Sunday, November 16, 2008

Lake Charles, LA: Tea and Antiques

"the film must have been a success, because three of our local professors attended the screening, two of which don’t normally come..."

Day 4: November 13th
LAKE CHARLES, LA: Arts & Humanities Council of SWLA

Lake Charles, Louisiana was full of friendly, intelligent and well-traveled folks. We were surprised to find people in the audience from Philadelphia, New York City, and Cape Cod, Massachusetts. Becky Suttle, one of the women who brought teapots to the screening, lived in Japan for many years, and her friend Jackie Dowden lived in the same town in Japan only four years after she left. Small world. ;)

Initially, when our host Irene Vandever (above left) ushered us down a bizarre hallway full of gaudy costumes and disturbingly lifelike mannequins, we weren’t sure what to think (it turned out to be a Mardi Gras museum). However, upon entering a nearby room full of teapots and antique tea sets, we knew we had arrived. A lucky series of events brought the owner of a local antique store called Focal Point into the Arts and Humanities Council of SWLA just as they were planning an event around our tea film. As a result, Becky Suttle (above far right) and Jeanne Owens (above right), local vendors who have booths at Focal Point, both came to set up an elegant teapot display, complete with a “Tea Timeline” as well as other literature about tea. “We set up some things that are not politically correct with the tea police,” Jeanne lamented. But actually Scott and I were quite pleased with the presentation. One of the items was a 100-year-old Vietnamese teapot and cozy; I had never seen anything like it.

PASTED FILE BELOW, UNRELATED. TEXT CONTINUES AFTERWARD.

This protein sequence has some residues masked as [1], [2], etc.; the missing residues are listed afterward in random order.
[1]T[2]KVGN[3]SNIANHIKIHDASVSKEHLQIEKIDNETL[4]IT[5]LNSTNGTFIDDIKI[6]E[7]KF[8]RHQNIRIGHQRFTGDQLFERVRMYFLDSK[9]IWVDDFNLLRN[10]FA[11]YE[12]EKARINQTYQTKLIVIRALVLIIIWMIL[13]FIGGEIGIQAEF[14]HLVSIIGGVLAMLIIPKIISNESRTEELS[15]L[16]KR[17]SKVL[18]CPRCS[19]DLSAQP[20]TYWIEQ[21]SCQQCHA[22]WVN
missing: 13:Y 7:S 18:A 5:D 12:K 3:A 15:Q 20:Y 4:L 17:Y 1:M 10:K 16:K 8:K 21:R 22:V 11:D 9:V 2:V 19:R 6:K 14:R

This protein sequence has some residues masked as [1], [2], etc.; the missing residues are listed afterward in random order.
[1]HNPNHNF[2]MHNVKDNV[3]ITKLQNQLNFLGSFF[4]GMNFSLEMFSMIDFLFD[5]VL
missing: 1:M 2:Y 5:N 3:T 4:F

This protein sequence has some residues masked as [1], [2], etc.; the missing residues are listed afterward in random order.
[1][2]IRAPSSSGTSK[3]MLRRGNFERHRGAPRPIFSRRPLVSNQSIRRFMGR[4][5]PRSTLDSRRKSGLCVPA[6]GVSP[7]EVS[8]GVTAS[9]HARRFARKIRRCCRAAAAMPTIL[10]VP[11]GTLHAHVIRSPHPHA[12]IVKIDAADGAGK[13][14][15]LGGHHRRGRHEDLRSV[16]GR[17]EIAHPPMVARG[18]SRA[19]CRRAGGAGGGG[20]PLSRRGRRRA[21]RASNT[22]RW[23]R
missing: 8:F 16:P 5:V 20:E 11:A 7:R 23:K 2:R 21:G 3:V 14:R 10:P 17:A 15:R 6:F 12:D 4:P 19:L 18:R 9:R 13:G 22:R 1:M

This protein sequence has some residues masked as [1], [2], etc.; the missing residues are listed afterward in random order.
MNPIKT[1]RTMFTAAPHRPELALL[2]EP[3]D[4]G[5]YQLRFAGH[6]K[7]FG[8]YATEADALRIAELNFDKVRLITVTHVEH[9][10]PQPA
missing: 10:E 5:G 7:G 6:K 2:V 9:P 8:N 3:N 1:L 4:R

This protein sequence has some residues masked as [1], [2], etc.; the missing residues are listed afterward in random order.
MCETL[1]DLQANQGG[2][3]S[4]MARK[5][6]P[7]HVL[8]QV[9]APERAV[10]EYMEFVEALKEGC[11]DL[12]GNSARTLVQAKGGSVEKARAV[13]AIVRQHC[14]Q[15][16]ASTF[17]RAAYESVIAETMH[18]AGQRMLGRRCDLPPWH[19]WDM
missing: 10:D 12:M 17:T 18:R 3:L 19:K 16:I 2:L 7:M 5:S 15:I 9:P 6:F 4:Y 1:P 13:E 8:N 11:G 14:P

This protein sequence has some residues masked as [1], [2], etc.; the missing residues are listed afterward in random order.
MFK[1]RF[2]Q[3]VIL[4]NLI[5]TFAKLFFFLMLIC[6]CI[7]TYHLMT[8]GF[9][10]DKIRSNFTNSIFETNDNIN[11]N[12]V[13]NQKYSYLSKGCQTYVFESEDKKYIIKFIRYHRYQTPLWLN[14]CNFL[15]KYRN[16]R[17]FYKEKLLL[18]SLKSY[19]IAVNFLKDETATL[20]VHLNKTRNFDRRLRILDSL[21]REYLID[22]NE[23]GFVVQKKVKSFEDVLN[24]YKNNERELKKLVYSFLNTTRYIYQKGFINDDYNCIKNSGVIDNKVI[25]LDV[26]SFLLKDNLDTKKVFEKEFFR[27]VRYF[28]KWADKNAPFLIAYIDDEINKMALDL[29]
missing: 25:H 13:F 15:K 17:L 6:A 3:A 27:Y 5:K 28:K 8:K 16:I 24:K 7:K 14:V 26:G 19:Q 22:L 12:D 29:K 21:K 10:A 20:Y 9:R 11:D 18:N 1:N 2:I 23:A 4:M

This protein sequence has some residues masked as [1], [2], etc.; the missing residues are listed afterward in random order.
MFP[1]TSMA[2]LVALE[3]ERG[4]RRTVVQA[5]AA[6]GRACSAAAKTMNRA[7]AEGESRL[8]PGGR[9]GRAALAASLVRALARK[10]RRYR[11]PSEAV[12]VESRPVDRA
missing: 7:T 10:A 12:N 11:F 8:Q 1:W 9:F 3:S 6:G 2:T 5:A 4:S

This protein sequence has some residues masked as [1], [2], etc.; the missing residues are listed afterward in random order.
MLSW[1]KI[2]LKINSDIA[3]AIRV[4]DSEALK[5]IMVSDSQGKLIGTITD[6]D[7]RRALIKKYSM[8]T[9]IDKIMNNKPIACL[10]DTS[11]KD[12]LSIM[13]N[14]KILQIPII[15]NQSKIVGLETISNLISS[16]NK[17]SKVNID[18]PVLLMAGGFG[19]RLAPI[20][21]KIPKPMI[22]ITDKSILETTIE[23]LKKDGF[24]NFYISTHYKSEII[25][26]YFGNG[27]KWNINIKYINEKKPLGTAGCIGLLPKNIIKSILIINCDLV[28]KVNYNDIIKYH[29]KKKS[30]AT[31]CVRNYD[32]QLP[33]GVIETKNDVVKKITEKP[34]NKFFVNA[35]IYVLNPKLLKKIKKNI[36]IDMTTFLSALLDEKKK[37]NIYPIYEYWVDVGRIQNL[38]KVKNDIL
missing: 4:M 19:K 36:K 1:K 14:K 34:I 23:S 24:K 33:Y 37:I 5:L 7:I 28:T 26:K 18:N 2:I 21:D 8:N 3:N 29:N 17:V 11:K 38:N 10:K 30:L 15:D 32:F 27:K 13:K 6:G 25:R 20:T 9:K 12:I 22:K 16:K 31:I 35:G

The piece that played before ours was called “I Always Do My Collars First”, a short film comprised of interviews with women from different walks of life talking about ironing clothes. I was struck by how, despite having very different subject matter, the themes that arose in the short film were reminiscent of some of the themes from The Meaning of Tea. One woman explains that the practice of ironing clothes is “healing”; she describes it as a way of living in the moment, remarking that people often “spend too much time thinking about what’s ahead”. She then goes on to say that ironing is like a ritual that helps her to “go back in time”. These ideas reminded me of the tea ceremony: not only a way to take time out from one’s busy life to reflect, but simultaneously a ritual act that ties us to the past. The funniest part of the film was when an elderly woman (who was quite a firecracker) remarked that she irons her clothes for church, but that she saves her really nice clothes for the casino. That got quite a laugh.

There were 55 people at the screening, and when Scott asked, “How many people drink tea?” practically every hand was raised. Then when he asked, “How many people have a wrinkle in their shirt?” almost as many hands shot up. The audience was extremely receptive and enthusiastic, and they asked some great questions. One woman astutely noted that the tea in Morocco was made with mint, and so therefore was not really tea. (Tea is actually defined as a drink made from the Camellia sinensis plant, and so therefore many herbal infusions that are oftentimes thought of as tea, are not actually so.) Scott answered that in fact, there is one more ingredient in that Moroccan tea that was not shown on film, and it is gunpowder green tea. So the green tea was already there before they added the mint, sugar, and hot water.

Another person asked how Tea, South Dakota acquired its name. Scott explained that when they were choosing the name for the town, they originally wanted to call it Byron. However, there was already a Byron in the state of South Dakota, so they had to submit ten names to choose from. Some people were sitting on the front porch of the general store and they couldn’t think of a tenth name. As the legend goes, someone was sitting on a crate of tea and so they said, hey, why not just add “Tea” to the list, and that was the one that got picked!

After the screening, Irene told me that the film must have been a success, because three of their local professors attended the screening, two of which don’t normally come. We were feeling excitement over the event going so well, mixed with trepidation of having to wake up at 4 :30 to catch a six o’clock flight to Paducah, KY…